Mobility

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Sunday, March 31, 2002

ST. CLOUD, Minn. - While the stair-climbing, "sit-to-stand" Johnson & Johnson iBot wheelchair rolls through clinical trials, Fena Design's "sit-to-stand," vertically mobile Vertran wheelchair is hitting the streets this month in Minnesota.

Unlike the iBot, the Vertran does not climb stairs, but it does give users something its maker says no other high-end U.S. power chair, including the iBot, can - the ability to move users in a standing position. That, according to Fena founder, Jay Johnson, who is a quadriplegic, is not only physically uplifting but psychologically and physiologically.

"Our bodies are designed to stand and walk, not to sit and roll around all day," said Johnson. "Our biggest competitive advantage are the medical benefits of standing."

He said clinical studies conclusively show that standing increases bone density, increases circulation and improves digestion. The Vertran was built to be operated with users in a standing position; seated rolling is also an option, but a secondary function.

The high-end powered mobility market has not yet risen to the occasion of standing mobility, no matter the obvious clinical benefits.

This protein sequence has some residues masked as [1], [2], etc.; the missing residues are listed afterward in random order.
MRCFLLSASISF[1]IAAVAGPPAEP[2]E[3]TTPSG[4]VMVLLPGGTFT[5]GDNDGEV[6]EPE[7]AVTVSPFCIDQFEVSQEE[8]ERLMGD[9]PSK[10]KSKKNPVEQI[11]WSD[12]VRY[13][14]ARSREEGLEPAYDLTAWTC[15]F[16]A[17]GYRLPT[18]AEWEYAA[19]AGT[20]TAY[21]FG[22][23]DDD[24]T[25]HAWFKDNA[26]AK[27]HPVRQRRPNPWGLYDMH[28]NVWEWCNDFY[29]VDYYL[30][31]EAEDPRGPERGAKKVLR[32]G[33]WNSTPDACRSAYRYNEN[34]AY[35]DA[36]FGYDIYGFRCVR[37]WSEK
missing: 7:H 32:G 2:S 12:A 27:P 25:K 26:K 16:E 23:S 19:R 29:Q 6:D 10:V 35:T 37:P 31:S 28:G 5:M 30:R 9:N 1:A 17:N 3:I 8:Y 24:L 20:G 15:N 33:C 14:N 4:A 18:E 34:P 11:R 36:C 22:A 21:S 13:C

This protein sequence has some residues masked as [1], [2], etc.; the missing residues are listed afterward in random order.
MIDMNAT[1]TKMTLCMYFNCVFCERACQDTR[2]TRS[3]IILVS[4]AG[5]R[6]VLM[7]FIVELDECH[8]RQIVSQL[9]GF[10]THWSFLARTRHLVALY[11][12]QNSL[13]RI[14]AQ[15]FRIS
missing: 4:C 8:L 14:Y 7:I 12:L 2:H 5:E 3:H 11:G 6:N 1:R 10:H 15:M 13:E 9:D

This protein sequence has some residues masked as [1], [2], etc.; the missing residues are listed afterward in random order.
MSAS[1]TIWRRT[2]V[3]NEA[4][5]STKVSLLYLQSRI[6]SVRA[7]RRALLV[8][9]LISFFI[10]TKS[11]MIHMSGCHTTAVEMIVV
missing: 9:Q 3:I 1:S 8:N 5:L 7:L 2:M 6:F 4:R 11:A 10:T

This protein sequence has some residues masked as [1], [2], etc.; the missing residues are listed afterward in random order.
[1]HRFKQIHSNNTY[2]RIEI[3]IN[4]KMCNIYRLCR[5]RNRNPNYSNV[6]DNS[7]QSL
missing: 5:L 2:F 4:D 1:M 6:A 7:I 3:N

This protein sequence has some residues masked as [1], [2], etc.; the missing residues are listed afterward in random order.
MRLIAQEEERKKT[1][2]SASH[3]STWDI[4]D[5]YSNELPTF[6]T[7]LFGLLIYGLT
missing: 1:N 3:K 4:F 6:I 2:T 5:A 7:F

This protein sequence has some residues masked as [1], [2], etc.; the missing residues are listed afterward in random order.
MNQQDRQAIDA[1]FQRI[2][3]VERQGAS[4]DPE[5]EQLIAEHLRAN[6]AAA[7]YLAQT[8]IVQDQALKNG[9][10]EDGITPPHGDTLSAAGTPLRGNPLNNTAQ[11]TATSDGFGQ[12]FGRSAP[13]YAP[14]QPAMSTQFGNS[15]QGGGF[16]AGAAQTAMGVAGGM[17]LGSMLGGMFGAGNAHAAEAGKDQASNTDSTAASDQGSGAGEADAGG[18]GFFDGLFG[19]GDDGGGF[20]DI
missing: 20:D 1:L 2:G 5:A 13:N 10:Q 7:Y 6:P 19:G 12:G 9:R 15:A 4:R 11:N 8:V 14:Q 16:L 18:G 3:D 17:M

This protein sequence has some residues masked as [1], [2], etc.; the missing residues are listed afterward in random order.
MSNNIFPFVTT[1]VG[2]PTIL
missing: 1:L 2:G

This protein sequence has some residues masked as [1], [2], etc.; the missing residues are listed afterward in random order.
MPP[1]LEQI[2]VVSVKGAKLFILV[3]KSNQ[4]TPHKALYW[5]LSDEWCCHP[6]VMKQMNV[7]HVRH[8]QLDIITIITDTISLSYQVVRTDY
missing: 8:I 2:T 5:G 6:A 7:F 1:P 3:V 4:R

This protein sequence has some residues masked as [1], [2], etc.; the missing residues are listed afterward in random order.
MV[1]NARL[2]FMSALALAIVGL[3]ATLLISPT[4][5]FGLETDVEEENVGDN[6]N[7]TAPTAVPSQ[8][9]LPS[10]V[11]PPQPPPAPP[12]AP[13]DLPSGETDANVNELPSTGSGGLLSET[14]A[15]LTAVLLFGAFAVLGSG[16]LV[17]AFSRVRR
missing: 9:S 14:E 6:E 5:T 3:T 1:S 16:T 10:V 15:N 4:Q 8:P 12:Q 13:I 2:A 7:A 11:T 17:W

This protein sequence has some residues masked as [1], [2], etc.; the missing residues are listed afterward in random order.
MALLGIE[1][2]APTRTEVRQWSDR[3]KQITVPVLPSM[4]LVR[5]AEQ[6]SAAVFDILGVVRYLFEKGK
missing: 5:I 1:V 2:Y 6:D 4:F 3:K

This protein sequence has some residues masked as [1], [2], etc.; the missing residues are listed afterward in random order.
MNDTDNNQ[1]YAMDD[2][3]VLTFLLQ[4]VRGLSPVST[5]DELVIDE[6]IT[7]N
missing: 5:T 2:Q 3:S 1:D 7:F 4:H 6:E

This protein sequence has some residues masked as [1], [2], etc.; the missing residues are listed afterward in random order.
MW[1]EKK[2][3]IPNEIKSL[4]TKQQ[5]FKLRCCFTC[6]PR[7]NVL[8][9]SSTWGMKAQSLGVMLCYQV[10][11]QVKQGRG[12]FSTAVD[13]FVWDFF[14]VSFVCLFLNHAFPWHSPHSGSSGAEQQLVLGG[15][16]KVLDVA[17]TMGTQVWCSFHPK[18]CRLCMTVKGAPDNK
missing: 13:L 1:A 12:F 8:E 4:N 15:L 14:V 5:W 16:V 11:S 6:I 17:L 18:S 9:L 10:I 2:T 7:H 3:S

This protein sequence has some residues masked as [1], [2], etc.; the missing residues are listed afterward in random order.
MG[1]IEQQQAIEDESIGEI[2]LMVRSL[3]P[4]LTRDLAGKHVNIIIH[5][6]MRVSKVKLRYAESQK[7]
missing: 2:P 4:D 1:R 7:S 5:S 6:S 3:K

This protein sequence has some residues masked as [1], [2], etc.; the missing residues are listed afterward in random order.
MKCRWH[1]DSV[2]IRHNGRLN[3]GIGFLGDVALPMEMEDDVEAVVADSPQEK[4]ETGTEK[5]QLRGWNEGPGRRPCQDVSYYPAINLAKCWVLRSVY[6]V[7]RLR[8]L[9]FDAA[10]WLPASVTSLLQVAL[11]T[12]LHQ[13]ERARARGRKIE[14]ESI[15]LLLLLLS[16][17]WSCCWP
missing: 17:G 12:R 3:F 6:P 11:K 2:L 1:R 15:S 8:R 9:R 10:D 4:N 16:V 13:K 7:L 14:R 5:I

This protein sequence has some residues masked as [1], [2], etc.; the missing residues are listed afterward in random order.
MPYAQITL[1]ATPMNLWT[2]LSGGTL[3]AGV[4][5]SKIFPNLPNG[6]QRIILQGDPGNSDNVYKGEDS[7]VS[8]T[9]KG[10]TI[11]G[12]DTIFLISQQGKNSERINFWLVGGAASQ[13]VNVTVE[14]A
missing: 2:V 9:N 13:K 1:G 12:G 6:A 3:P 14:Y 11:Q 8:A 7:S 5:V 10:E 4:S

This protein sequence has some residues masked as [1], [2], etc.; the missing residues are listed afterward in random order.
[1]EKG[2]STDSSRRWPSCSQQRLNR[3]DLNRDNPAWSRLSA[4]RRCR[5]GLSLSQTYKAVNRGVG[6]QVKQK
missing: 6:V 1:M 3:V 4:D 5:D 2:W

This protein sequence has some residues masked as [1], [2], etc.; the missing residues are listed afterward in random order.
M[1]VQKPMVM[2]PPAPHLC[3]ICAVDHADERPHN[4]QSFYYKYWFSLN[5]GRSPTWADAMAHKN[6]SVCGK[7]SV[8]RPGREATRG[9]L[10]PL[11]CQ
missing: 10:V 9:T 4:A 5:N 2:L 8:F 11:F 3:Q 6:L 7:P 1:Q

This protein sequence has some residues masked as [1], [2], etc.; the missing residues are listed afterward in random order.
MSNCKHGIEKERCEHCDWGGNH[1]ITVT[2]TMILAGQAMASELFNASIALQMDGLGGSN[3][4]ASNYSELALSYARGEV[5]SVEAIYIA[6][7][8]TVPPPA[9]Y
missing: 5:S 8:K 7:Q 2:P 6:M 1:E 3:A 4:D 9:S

Although Lebanon, Tenn.-based Permobil markets a 'stand-and-drive' chair in Sweden, for liability reasons, the company has declined to roll it out in the States.

Still, about 15% of the high-end power chairs sold by Permobil in the U.S. feature a static standing option. That figure, according to Permobil President Larry Jackson, has remained stable through the years despite his contention that everyone ought to be in a standing chair.

The problem, argues Jackson and others, is funding.

"A power standing feature is not necessarily something that people ask for," said Michele Longo, president of AAA Medical Sales, a rehab provider in Englewood, Colo., "although if they had that option - if their insurance would pay for it - they would be interested."

To get insurance to come around on standing chairs, which typically sell for $18,000-$22,000, Jackson believes mainstream manufacturers like Invacare, Pride Mobility and Sunrise Medical need to make a push for it, just as they've done for "tilt-and-recline" systems.

"Until everyone comes out and pushes this envelope a little bit, there will never be one," he said.

The Vertran roll-out is modest. Fena planned to deliver six to seven chairs to Orenstein-Vollmer Associates, a Minneapolis-based manufacturer's rep firm this month, in the first phase of a release that will circulate in Minnesota first, and nationally later.

The Vertran obtained FDA 510(k) marketing clearance last October and a $575,000 in equity financing in December to supplement $2 million in financing that started flowing in March 2000. Fena is shopping for an additional $2 million. Otto Bock is a financial partner. Fena said it will take its chair nationally through them.

The company's chairman is Whitney McFarland, a former Everest & Jennings CEO. The Vertran will retail for $18,500. HME

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